The lights turn darker and the movie begins. The crowd does not stop speaking. A series of “SHHHHH”s are followed by a round of “NU”s and “SHTOK”s (shut up). Within a few minutes the room reaches the quietest it will get throughout the movie, which for the most part is quiet with the smattering of jerk teenager talking on his phone and inconsiderate couple talking to each other. No later than the lights dimmed did latecomers start arriving to the cinema. Rather than trying to “keep it down” and quietly slip into their seats, these folks put their cellphones to work, turning on the flashlight iPhone app to make sure they could see where they were going in the otherwise dark movie theater – as though there was going to be something in the isle just waiting to trip them up. Several groups that came late decided that instead of sitting in the open seats that they were assigned, it was absolutely okay to ask people to slide down so two couples could sit together. The inconsideration had no end.
American movies in Israel have Hebrew subtitles. Many of the jokes are projected on the screen seconds before the lines are said. This leads to about half of the crowd laughing before the joke is delivered, which makes the joke un-hearable to the rest of us.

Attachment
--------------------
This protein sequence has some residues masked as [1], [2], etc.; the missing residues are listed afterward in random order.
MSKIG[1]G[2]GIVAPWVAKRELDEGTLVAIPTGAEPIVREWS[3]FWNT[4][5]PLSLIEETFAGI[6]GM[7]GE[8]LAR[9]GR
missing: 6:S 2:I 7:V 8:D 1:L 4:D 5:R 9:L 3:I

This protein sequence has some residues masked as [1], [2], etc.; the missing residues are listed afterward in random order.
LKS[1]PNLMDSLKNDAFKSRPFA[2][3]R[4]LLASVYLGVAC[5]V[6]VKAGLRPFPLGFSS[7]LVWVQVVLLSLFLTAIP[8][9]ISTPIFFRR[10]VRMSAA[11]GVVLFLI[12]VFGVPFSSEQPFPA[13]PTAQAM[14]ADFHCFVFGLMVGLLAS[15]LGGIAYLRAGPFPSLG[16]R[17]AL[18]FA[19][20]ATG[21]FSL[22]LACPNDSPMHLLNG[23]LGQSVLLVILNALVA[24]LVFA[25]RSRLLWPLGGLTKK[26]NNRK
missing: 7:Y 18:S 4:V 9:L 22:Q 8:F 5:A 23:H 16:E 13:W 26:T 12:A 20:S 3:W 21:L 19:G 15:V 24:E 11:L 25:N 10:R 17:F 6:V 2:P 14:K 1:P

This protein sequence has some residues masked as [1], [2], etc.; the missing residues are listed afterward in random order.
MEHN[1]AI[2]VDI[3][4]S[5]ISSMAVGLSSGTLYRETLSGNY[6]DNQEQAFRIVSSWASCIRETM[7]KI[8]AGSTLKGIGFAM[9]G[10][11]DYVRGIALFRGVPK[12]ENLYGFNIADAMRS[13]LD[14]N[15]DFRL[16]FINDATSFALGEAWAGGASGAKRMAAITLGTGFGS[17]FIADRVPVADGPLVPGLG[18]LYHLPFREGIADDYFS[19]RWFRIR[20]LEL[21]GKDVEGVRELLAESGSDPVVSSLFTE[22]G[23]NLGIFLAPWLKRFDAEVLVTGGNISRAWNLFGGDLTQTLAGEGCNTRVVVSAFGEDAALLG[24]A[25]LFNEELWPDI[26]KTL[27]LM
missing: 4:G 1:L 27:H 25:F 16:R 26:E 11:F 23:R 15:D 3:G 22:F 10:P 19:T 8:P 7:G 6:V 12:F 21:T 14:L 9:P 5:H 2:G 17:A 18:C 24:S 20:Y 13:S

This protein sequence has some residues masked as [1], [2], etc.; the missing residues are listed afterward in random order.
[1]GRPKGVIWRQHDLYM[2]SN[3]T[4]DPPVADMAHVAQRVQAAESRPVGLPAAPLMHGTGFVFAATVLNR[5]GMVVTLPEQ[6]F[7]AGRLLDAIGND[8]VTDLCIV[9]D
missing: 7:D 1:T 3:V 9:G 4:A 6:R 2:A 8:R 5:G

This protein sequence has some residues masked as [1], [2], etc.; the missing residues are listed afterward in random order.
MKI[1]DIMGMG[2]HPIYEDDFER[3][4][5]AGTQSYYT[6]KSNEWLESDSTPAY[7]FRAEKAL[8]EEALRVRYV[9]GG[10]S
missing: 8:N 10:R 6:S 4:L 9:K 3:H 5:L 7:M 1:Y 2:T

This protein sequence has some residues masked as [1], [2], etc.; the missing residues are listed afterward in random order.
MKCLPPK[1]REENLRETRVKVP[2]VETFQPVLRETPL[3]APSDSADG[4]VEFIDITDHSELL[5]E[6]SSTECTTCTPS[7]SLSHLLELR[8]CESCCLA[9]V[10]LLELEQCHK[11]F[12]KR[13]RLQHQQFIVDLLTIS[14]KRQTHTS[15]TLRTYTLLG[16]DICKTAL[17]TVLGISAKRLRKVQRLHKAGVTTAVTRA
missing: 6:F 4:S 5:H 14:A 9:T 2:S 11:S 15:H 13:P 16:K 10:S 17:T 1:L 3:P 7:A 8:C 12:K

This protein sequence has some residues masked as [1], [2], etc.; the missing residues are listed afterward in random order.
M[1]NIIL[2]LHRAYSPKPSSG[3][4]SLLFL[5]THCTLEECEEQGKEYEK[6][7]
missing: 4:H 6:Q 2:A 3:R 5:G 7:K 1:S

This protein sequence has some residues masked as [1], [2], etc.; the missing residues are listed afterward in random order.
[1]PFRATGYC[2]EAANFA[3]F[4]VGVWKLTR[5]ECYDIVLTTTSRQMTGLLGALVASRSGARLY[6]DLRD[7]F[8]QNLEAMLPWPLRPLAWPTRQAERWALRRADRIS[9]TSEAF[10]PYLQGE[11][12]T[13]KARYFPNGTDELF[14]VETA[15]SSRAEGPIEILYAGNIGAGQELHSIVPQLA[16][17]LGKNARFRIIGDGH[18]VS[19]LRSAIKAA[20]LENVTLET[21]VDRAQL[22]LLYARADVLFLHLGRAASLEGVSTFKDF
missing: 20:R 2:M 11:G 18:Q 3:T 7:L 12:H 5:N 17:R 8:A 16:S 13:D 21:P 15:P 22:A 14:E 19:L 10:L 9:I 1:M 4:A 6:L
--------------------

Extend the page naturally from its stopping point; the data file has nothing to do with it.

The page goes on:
At the end of the movie, as expected, everyone wants out of the theater immediately. It does not matter that there are people in front of you... you want out and if pushing will help (it won't but who cares) then you will push. This is of course the popular mentality there, which really helped close off an awful nights at the movies. I left that theater with the resolve to never return. I expect it will be a while before I change my mind on that. While I know that not all movie going experiences in Israel are like the one described above, there are some universal consistencies. Seeing the Hangover 2 was one of the most “Israeli” experiences I have had since I arrived. I will soon be sharing another with you that I expect